Solving Mundane Problems With Design Thinking
A hands-on workshop by Women in Product, Chennai
Saturdays are for winding down, especially after a hectic week.
However, for us at Paperflite, Saturdays are for meeting new people, learning new things and more importantly sharing what we know.
Last Saturday (Apr 6), we hosted a Design Thinking-based workshop led by Women in Product, Chennai. Women in Product (WIP) is a non-profit organization that dedicates itself to providing women with equal access and representation in product management careers at all levels.
Padmini Janaki heads WIP Chennai and introduced 'Design Thinking' to a gathering of thirty aspiring product managers. "Every problem that we face in our daily lives can be solved using Design Thinking," she explained.
Bedlam broke loose when the participants were asked to draw a picture of how they perceive themselves. What we learned from this exercise was that illustrating yourself was one of the most challenging and innovative things to do.
A product manager always uses an innovative approach to solving a problem. However, when posed with an unenviable task of addressing business, technical and people's needs, innovation takes a backseat.
Where is the sweet spot?
Raji Sundaram and Haridhra Shankar, members of WIP Chennai, addressed it lucidly saying, "Innovation happens at the intersection of business, people and technical needs. The key is to maintain a delicate balance between all three components using a design thinking approach. That's where the sweet spot lies."
To experience it hands-on, participants were divided into four groups and needed to work their way through three use cases:
1. How can a user track his progress at work and fitness goals using a common app?
2. How can a person know about upcoming events/workshops in his city?
3. How can you design a parking maintenance system for a hassle-free experience?
Each group had a customer who explained her problems to others for five minutes. These customers were swapped with others to ensure that teams were able to draw wireframes for the problems independently without their presence.
Give it a 'Nudge'
Group one called themselves as ThinkClan and named their solution as 'Nudge.' It bridges together data from a user's fitness and performance apps (such as Jira).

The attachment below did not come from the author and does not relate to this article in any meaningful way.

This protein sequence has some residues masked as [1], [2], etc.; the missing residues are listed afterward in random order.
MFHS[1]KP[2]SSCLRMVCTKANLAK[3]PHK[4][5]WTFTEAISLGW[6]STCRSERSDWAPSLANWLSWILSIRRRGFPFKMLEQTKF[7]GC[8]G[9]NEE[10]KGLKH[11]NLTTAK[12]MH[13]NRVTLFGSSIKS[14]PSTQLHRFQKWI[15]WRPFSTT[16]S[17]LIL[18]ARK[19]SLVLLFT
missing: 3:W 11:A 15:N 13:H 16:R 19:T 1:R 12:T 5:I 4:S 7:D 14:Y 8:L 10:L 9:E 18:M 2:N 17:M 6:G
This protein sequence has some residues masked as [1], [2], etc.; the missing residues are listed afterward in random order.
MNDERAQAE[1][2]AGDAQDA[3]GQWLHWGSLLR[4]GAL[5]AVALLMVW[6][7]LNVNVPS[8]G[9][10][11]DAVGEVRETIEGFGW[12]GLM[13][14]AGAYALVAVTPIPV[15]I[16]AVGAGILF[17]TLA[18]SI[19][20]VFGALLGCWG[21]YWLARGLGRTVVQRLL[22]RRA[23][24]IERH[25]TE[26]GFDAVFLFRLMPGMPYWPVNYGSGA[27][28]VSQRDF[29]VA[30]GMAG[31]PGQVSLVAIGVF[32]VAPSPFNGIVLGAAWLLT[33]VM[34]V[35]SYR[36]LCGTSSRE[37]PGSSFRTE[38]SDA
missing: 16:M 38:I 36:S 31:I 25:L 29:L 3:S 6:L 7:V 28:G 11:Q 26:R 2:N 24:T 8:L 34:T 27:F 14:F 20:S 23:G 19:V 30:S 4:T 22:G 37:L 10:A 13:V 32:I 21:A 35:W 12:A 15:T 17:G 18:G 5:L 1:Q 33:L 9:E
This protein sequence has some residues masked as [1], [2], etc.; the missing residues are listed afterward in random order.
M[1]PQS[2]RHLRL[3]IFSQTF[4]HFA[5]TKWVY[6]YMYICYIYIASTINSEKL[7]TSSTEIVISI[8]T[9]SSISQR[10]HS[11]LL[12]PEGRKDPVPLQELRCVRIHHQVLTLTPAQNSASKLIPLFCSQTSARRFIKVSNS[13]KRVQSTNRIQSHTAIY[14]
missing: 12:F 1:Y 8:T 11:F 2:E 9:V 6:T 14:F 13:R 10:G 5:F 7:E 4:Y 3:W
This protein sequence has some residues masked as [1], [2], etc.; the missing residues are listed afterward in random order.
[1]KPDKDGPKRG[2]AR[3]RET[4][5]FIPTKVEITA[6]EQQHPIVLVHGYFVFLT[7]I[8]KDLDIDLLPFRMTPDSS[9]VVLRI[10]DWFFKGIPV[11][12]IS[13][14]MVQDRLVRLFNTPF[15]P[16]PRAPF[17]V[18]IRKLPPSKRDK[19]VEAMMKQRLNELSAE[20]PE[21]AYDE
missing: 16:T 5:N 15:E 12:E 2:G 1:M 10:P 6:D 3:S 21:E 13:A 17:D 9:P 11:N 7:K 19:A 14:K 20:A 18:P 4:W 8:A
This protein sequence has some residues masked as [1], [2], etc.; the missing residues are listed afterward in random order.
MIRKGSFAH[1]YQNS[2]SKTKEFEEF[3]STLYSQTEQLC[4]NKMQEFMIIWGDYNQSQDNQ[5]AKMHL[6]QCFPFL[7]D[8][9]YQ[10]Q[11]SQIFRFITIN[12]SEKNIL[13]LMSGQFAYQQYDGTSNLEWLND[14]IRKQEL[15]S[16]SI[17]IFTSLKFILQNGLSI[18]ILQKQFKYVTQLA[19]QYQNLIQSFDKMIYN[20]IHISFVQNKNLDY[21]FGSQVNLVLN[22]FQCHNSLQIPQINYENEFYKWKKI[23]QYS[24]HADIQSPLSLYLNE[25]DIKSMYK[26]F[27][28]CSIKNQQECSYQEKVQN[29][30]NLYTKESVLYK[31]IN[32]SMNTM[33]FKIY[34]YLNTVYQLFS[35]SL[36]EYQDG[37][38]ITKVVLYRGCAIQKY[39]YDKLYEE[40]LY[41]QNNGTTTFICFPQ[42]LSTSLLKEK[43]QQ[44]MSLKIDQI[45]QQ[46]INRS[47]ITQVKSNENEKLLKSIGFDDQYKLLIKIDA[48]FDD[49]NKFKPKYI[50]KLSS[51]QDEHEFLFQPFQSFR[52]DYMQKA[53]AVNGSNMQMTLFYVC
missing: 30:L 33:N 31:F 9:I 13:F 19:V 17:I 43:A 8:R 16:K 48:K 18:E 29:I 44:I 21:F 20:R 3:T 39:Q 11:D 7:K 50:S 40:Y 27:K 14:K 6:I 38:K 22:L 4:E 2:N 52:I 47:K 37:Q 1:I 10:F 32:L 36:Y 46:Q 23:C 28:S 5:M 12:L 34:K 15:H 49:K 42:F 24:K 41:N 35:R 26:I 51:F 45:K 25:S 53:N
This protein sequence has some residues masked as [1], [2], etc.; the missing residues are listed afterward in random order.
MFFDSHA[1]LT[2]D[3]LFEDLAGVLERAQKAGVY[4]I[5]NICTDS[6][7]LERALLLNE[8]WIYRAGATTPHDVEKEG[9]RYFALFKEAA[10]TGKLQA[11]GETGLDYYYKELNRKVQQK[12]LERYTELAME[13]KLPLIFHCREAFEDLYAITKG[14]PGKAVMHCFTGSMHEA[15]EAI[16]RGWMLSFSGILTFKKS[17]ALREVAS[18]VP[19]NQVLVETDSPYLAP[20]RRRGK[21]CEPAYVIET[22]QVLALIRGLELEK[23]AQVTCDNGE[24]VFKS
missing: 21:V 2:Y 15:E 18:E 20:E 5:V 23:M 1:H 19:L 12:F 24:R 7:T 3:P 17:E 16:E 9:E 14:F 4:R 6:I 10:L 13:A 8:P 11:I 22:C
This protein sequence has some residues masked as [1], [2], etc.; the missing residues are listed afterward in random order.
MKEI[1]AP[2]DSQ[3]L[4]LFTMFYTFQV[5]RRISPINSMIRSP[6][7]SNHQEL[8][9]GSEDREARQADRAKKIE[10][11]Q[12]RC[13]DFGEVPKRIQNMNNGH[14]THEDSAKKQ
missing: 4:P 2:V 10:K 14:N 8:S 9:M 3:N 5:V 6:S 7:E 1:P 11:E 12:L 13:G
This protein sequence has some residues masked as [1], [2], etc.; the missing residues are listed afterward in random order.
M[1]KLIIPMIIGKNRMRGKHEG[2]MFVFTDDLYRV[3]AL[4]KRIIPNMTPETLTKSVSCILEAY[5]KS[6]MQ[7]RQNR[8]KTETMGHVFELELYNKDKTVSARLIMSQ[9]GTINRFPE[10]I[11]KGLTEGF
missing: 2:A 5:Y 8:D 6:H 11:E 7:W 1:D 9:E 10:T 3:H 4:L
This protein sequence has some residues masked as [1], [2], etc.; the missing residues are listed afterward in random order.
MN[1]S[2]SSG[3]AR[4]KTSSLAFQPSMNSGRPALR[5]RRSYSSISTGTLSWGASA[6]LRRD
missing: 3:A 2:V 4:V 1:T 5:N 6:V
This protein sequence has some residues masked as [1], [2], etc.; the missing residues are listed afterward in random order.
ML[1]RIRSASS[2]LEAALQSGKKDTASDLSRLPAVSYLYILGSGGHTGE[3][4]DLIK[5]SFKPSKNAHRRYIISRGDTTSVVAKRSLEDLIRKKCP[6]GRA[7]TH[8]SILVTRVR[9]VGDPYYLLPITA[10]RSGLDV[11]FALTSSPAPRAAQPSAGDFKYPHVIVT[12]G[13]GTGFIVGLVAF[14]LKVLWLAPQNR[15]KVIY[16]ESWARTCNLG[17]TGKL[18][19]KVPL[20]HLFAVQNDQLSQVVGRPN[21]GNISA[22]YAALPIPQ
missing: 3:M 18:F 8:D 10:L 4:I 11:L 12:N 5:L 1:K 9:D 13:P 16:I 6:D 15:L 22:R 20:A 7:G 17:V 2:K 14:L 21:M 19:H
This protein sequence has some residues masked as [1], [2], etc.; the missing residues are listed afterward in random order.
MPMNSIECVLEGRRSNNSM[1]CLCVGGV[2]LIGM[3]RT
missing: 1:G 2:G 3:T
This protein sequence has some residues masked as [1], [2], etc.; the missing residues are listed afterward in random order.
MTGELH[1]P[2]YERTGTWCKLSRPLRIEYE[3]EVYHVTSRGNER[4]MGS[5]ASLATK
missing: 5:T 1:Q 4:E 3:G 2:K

The second group named themselves as 'Eclectics' and called their product ParkMe. This app lets a user book a parking slot by filling in details such as destination, time, type of vehicle (sedan, 2-wheelers) and tells her if parking is available or not.
A slot once booked is available to the user for 30 minutes and then reallocated. Malls and shopping centers will sponsor the app's maintenance and provide parking inventory data for users.
Where Do I 'ParkIT'?
The third group too chose to tackle the parking problem with a solution called 'ParkIt.' However, they used real-time image processing and Internet of Things to capture images and convert them into data. A back-end algorithm will convert this data to be used by vehicle owners/drivers.
It integrates with Google Maps and payment gateways for seamless parking and paying. It lets users rate the app and even serves push notifications if a user has registered for events/conferences in the city.
I Ain't 'Missing Out' on Anything
Team four called themselves as 'Asterix,' and their solution addressed the fear of missing out (aptly called 'Never FOMO'). It lets event goers tie their interests with upcoming events in their cities. 'Never FOMO' takes a user through a journey of signing in with their social accounts, get event suggestions, know event details (including conference rooms and sessions), recommend to others.
It integrated with food, parking, and transport apps and let an event goer know if her friends have signed up for it. The solution allows users to share their thoughts on social media during and after an event.
The workshop helped people understand how a problem can be broken down figuratively into tinier components. Participants were thrilled to know how a collaborative design thinking approach can solve perennial problems.